Spring Isn’t My Light At The End Of The Tunnel

Warm weather is… a major challenge. The major challenge, actually, at least until last year. It’s a huge sensory trigger for me, it’s pretty much inescapable, and at some point that spiralled out of control and took on a life of its own. The way I describe The Heat Thing has fluctuated a lot – a pick ‘n’ mix of language around autistic sensory regulation, anxiety, phobia, seasonal affective disorder (summer-onset SAD is A Thing, by the way), but I’ve never quite found anything that fits. What I can now tell you is that it feels very similar to March 2020 and the imminent, unavoidable shattering of life as I knew it, so there’s that.

We’re now almost a year on, back in full lockdown, deaths are just as high, I’m still no closer to any aspect of my February 2020 world, and there’s snow in the forecast.

The more positive corners of the internet are focusing solely on that last part. Spring is coming, I’m told, as so many others count down the weeks and meticulously track the sunset, each day a little later than the one before. The light is coming. Things are bleak now, but there’s light at the end of the tunnel. It would be mean to begrudge people the only certain joy they have left – I just wish I shared it. Instead, it reads as a reminder that things are bleak now, but they could be about to get bleaker.

The more metaphorical “light at the end of the tunnel” isn’t there either; instead, all I can see is history repeating itself. For me, the gradual easing of restrictions seems to mean watching everyone else move back towards normal when I can’t even realistically go home, and complain about how unreasonable it is to “only” be able to do far more than I can. Even at this early stage, the media spotlight is on summer holidays abroad, and it’s multiple levels of detached from my reality. It’s not all bad, of course – we’ll be able to do more and see more people as a family – but I wouldn’t describe it as better. It’s just a different type of bad.

The strange thing is, spring and summer and people spending more time outside will help with the pandemic. Things will be better at least for a while, for the country generally if not for me specifically. That is the time the growing, gnawing worry is building up to. It’s hard not to feel like a bad person for it, or just generally alien, generally wrong. Then in autumn and winter, when the outside is no longer a battleground, cases might rise again. We won’t know until we get there. It might happen every year; the period of safety becoming unsafe, the period of freedom becoming restricted, because of nature itself. Almost confirmation, amongst everything else, that the new world is not one I belong in.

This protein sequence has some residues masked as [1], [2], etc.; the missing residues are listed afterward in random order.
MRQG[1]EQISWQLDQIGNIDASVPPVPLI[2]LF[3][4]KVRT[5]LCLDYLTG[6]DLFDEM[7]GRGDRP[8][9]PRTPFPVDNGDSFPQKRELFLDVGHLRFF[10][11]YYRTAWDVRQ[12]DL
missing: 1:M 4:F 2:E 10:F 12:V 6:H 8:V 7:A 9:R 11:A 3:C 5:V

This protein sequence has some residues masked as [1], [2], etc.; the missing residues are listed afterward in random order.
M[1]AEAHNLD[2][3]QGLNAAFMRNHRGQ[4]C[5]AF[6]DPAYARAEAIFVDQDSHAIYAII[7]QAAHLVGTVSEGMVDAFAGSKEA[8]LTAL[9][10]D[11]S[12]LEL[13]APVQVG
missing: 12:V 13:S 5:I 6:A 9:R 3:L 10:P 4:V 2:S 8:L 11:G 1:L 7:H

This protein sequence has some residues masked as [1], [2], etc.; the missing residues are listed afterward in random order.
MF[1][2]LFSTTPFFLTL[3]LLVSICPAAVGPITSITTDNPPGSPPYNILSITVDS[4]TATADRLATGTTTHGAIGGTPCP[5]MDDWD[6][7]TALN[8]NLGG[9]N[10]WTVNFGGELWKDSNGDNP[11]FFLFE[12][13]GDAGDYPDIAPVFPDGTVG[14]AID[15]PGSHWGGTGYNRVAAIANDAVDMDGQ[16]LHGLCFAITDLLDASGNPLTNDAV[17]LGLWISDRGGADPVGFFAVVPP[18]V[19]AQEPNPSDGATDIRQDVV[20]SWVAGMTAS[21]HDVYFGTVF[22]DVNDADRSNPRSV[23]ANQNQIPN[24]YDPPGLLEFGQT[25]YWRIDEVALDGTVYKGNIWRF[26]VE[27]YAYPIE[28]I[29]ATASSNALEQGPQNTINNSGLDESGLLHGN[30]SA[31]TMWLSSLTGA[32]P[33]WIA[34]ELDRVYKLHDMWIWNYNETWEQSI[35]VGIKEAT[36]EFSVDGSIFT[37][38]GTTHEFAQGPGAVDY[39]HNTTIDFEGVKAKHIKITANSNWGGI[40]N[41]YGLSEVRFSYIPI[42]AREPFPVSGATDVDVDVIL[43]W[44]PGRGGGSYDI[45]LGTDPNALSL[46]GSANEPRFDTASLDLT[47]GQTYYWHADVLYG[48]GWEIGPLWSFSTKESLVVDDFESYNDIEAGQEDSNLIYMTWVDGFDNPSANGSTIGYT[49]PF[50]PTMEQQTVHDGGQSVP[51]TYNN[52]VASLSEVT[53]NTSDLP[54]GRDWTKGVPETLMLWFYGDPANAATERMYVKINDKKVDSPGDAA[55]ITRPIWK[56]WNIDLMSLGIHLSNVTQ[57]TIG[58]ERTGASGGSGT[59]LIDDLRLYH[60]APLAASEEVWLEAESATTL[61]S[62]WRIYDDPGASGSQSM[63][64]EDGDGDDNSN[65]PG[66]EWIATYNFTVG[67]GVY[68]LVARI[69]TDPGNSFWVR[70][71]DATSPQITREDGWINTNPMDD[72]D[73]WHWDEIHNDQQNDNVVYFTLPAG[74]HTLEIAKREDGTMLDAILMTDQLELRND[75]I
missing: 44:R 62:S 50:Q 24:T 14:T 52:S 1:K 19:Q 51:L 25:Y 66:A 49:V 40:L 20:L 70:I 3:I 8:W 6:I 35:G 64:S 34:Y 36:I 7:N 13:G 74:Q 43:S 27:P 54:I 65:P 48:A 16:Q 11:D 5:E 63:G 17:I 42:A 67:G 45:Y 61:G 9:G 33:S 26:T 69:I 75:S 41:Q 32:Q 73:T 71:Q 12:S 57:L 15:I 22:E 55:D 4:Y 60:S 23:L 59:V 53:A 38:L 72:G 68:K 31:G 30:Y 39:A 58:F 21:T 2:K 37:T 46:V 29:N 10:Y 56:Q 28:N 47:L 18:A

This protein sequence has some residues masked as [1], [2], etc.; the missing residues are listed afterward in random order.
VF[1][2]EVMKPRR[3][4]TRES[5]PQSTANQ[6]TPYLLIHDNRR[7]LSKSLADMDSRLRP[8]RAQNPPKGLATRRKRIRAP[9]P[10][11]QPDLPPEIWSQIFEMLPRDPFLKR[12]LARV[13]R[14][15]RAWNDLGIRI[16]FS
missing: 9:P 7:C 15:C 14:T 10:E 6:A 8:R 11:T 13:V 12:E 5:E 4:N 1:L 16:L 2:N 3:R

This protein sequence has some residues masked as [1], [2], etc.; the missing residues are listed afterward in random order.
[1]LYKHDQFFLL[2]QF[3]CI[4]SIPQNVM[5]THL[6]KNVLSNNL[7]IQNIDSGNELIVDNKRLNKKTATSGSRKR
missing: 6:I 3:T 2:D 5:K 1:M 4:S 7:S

Before the pandemic, when I wrote about The Heat Thing I wrote about reversal; I didn’t feel bleak in the season others describe as bleak. This winter, though, has felt very bleak. Of course it has – have you seen the world?! I’m struggling just as much as anyone else is (frankly, the strange competition to have needs met when things are difficult for everyone could be a blog of its own) – I just don’t have the same light at the end of the tunnel. The calendar is still looking ahead to a plummet, but the starting point is the ground.

Frustratingly, even the winter weather is having an impact – rain, snow and ice make running impractical, dark mornings make it even harder to get out of bed, and when the morning run is the only time I leave the house, that has a huge knock-on effect. For obvious reasons, it was winter when I started running and summer is not better, so it feels like a poor excuse. Letting winter get in the way feels like letting the side down. “What would it even be called if you had seasonal depression but at both ends?”, I thought to myself, moments before realising I might have just named my problem.

In her recent article for Tiimo about her experiences of summer-onset SAD, Josefina Troncoso describes a pervasive double standard: the expectation to be the very definition of empathy to a majority of people who rarely, if ever, return the favour. Being mindful that other people experience things differently is what we should all aim for, but too often, this is only applied one way. For me, the same rings true more generally in being disabled in the pandemic – we must be kind and aware of the circumstances of others, because that is the right thing to do, but the same consideration for our circumstances is rarely forthcoming.

I’m self-conscious of how often I write about weather. I worry that when I complain about the emoji on newspaper weather forecasts, the “hope you’re enjoying the glorious sunshine” in e-mails, the endless stream of “spring is coming” posts, it sounds petty and trivial. And individually, it is petty and trivial. But it’s constant, and the pervasive sense of feeling like an alien or an aberration is damaging. Especially right now, when the pile of evidence is so much greater.


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